Marking another step toward City Hall’s goal of creating a “college-going culture” in New Haven, city and state officials are announcing today a college scholarship and preparatory program that will serve about 3,000 seventh-grade students in New Haven, East Hartford and Waterbury.
The new initiative, which school officials are calling the Gaining Early Awareness and Readiness for Undergraduate Program, or “GearUp,” will follow one cohort of students from seventh grade through high school and their first year of college. Funded through a $31.5 million grant from the U.S. Department of Education, the program will be run jointly by the New Haven Public Schools, Southern Connecticut State University and the Connecticut Board of Regents for Higher Education. GearUp will provide college preparatory services as well as college scholarships to all students who graduate from high school, get accepted to college and meet certain program eligibility criteria. Mayor John DeStefano Jr., assistant superintendent of schools Imma Canelli and other political and education officials will unveil the program at a press event in the King-Robinson Interdistrict Magnet School on Fournier Street at 2:30 p.m. Wednesday afternoon.
“Innovative GearUp programs that intervene early give students the opportunity to determine if they are ready for college and can make all the difference in whether they attend college,” said Robert Kennedy, president of the Connecticut Board of Regents for Higher Education. “These grants provide the mentoring and support that gives thousands of students a chance to achieve academic success in post-secondary education.”
New Haven public schools spokeswoman Abbe Smith said GearUp also creates a relationship between public schools and state public universities — GearUp students who chose to attend Southern Connecticut State University or another Connecticut State University System school may have their tuition reduced or waived altogether.
Both Smith and New Haven spokeswoman Elizabeth Benton ’04 declined to comment on specific details of GearUp, such as what criteria students must meet to receive scholarships, how much scholarship funding students will receive and how tuition reductions at in-state institutions will be determined. That information, they said, will be made public at Wednesday’s press event, which will take place in front of an audience of students who will be eligible for the program.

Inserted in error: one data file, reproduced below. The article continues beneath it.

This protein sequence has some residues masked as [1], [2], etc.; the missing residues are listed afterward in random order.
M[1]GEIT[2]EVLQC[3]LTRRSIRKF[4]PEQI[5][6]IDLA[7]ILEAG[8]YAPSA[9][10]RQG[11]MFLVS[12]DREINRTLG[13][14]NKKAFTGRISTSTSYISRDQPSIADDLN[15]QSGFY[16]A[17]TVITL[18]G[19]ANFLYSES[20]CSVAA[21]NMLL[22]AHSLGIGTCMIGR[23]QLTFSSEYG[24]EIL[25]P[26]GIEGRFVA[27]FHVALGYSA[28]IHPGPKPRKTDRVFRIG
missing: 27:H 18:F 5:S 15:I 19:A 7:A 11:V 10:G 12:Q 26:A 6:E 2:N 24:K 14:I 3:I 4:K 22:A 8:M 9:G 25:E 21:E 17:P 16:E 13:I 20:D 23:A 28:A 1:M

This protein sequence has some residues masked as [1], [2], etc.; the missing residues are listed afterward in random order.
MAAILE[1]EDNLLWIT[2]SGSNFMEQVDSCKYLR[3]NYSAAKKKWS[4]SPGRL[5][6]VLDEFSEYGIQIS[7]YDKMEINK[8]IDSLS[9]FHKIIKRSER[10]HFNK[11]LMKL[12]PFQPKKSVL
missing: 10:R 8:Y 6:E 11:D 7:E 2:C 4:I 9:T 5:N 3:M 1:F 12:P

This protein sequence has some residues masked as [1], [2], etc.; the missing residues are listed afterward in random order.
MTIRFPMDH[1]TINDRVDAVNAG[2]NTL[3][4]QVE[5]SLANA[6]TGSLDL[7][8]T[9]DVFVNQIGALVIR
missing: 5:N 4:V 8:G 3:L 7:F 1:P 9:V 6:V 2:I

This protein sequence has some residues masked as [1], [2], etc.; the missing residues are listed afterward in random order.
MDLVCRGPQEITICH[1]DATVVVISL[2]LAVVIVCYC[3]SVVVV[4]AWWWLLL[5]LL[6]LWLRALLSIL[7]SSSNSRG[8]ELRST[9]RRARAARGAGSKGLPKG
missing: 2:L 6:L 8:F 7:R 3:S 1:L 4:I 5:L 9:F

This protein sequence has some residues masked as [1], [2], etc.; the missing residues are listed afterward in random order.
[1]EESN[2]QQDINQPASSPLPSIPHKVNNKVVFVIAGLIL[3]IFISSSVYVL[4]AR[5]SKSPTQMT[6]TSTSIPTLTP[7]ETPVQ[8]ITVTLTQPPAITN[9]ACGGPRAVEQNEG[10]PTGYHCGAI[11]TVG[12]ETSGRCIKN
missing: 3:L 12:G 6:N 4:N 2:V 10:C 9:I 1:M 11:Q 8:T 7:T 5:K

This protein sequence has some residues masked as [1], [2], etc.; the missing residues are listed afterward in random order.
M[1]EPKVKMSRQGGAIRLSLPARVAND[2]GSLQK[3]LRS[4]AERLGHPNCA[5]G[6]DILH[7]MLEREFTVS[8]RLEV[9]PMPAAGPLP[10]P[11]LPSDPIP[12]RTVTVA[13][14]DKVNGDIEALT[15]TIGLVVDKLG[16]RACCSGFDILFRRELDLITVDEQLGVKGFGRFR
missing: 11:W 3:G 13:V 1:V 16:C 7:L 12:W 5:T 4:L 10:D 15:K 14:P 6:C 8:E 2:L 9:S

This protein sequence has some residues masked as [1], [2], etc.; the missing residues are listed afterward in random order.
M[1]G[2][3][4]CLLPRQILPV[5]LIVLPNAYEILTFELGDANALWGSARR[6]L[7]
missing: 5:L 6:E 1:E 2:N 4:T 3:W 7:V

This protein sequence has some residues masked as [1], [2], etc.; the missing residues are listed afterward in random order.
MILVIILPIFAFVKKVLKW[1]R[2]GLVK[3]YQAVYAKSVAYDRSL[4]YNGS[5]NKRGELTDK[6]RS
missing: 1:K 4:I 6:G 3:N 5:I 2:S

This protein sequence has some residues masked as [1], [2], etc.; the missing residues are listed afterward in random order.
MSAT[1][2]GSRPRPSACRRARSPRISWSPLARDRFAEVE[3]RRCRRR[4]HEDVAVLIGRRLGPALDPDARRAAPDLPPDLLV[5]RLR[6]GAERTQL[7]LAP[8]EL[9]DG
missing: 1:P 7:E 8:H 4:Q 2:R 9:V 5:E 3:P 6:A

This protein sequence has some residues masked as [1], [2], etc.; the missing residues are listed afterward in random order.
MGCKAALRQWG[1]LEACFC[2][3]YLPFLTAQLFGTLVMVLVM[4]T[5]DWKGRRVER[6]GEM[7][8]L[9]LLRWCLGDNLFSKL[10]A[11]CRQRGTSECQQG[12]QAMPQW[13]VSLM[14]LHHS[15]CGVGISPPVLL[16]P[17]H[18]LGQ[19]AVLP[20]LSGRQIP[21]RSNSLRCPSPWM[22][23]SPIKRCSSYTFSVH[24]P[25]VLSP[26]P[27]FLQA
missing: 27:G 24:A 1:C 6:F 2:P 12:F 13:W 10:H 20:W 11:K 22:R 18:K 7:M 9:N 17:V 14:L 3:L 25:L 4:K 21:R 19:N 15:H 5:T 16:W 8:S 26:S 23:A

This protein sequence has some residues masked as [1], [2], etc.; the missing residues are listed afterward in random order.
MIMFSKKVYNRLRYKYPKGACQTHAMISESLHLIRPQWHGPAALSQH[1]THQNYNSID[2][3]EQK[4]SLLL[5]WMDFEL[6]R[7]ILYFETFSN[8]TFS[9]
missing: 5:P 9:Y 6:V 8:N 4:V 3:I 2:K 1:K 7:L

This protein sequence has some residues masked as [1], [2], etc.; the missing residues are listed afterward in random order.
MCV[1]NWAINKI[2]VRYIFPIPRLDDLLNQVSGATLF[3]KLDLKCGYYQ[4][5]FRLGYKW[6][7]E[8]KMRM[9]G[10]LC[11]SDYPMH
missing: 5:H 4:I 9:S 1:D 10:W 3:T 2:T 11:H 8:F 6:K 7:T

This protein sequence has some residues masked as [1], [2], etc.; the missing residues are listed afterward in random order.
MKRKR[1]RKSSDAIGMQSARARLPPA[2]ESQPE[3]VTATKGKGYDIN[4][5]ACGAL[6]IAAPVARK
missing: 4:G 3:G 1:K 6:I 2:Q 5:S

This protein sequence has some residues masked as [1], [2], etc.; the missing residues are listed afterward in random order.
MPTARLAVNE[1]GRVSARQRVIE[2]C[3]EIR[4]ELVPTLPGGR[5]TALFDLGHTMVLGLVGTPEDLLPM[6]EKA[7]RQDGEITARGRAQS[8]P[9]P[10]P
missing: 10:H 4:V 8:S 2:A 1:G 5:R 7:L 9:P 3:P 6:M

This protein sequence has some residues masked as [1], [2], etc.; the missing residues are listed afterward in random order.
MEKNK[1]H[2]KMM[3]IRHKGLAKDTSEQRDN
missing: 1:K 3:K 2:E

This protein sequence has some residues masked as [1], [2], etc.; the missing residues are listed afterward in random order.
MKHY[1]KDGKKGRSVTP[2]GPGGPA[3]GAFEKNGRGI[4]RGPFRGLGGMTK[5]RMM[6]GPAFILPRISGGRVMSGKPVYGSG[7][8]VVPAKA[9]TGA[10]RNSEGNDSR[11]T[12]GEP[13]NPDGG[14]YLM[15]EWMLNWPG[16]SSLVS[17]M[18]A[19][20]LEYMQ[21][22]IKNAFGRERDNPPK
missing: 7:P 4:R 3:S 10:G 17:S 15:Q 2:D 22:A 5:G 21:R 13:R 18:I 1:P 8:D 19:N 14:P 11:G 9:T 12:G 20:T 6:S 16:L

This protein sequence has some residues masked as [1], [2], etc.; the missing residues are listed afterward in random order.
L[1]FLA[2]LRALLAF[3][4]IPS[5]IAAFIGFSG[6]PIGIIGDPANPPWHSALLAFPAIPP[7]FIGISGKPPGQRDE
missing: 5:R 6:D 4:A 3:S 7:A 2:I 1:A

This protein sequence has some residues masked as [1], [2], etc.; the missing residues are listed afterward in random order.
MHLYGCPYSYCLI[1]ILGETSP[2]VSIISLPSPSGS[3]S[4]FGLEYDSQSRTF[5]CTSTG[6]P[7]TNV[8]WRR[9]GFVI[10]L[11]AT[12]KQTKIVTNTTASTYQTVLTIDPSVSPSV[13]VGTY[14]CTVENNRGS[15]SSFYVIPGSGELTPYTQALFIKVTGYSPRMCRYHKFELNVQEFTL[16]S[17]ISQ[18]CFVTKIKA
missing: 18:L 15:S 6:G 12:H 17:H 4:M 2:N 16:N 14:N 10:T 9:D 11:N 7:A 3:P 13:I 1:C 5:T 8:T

But Smith did confirm that college preparatory programs offered through GearUp will include tutoring services, mentoring initiatives, workshops and summer programs. Those offerings will be financed with the Department of Education grant, and the remaining funds will be divided among eligible students in the form of scholarships, she added.
“We really don’t know the specifics of scholarship amounts yet, in part because it will depend on how many students qualify,” Smith said.
The GearUp grant was first announced by Gov. Dannel Malloy in May. The funding aims to increase the number of low-income students prepared to enter and complete post-secondary education as well as to help alleviate some of the financial difficulties those students face when considering higher education.
“We need to better understand and break down the barriers Connecticut’s students face when they are preparing for higher education,” Malloy said in May. “Access to higher education is critical not only for these students’ own future personal success, but for Connecticut’s future economic success as well.”
To be eliglble for GearUp benefits, students must be enrolled in the seventh grade at one of 12 schools throughout New Haven, East Hartford and Waterbury.